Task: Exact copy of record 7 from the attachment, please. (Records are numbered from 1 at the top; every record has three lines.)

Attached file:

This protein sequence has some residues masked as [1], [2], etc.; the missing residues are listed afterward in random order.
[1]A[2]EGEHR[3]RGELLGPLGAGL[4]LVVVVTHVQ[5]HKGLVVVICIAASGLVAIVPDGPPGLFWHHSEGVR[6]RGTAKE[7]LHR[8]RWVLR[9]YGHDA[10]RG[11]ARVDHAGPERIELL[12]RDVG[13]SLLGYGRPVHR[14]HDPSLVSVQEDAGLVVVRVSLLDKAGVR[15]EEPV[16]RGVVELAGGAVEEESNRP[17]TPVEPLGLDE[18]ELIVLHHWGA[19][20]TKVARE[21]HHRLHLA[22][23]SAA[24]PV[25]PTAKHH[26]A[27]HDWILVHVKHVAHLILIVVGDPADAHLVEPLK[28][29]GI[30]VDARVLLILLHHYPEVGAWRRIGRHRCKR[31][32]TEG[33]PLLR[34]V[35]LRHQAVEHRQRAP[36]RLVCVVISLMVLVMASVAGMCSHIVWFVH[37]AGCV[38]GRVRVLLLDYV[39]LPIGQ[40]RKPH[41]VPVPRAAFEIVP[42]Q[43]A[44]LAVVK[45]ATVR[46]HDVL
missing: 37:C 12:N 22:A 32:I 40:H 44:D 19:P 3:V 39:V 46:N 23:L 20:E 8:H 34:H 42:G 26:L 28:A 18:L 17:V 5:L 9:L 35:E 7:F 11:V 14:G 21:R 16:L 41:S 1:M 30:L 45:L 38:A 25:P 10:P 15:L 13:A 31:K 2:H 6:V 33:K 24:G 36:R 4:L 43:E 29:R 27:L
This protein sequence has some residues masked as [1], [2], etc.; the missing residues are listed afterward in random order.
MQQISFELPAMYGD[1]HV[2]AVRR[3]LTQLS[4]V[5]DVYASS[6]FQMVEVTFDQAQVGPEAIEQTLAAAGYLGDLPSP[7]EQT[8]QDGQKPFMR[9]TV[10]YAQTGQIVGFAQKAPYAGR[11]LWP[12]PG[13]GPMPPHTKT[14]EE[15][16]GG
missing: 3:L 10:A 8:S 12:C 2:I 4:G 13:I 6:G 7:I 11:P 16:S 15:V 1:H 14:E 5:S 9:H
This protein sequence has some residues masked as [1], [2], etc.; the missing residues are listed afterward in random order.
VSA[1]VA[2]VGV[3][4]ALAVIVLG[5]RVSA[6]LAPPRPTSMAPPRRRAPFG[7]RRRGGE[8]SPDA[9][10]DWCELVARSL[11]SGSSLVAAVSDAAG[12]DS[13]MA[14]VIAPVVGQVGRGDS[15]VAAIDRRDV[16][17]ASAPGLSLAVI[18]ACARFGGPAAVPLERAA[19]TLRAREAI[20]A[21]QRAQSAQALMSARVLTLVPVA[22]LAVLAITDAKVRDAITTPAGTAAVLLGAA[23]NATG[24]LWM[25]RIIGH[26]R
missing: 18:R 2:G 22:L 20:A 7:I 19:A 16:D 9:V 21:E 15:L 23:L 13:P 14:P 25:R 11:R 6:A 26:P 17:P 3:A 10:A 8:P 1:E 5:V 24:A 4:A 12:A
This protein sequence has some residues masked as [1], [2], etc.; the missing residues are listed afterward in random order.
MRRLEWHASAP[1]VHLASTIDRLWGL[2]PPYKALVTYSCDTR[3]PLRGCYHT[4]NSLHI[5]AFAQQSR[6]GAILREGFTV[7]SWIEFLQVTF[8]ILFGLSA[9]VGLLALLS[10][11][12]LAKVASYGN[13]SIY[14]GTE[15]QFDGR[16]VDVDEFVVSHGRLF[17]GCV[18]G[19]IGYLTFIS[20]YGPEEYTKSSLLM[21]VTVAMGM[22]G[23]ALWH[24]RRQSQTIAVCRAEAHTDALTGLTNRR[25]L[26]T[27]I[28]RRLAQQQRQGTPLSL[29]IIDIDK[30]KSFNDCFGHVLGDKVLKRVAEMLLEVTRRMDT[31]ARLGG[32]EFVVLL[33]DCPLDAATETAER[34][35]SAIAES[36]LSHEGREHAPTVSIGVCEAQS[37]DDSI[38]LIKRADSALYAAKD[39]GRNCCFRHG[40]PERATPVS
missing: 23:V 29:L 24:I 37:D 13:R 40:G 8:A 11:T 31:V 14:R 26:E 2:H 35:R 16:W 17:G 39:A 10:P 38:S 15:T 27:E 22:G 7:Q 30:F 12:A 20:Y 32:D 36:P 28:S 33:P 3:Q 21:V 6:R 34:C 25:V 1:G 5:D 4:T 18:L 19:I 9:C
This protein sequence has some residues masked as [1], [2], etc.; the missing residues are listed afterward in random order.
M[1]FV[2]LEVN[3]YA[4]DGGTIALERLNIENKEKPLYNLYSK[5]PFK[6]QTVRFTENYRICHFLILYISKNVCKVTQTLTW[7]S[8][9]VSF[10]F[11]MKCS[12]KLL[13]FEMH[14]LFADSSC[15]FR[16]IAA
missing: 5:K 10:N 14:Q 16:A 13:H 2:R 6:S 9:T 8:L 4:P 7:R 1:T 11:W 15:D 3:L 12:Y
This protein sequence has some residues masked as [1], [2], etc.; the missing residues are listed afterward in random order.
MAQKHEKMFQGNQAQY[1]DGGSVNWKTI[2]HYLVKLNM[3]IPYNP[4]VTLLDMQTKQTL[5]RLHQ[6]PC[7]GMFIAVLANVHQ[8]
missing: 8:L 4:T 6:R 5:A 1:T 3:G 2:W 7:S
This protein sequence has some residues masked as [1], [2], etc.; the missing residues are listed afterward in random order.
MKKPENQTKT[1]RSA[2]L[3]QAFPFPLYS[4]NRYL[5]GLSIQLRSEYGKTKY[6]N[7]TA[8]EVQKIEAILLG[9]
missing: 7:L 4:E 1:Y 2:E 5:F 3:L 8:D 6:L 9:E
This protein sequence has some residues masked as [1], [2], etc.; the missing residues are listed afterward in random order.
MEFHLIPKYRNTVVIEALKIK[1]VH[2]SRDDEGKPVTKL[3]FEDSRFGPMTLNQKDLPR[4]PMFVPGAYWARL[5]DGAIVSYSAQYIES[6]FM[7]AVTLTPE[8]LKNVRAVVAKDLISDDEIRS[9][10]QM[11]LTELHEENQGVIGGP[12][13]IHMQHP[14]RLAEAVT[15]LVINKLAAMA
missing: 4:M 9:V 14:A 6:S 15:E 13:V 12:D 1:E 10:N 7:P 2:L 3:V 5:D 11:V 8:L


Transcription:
This protein sequence has some residues masked as [1], [2], etc.; the missing residues are listed afterward in random order.
MKKPENQTKT[1]RSA[2]L[3]QAFPFPLYS[4]NRYL[5]GLSIQLRSEYGKTKY[6]N[7]TA[8]EVQKIEAILLG[9]
missing: 7:L 4:E 1:Y 2:E 5:F 3:L 8:D 6:L 9:E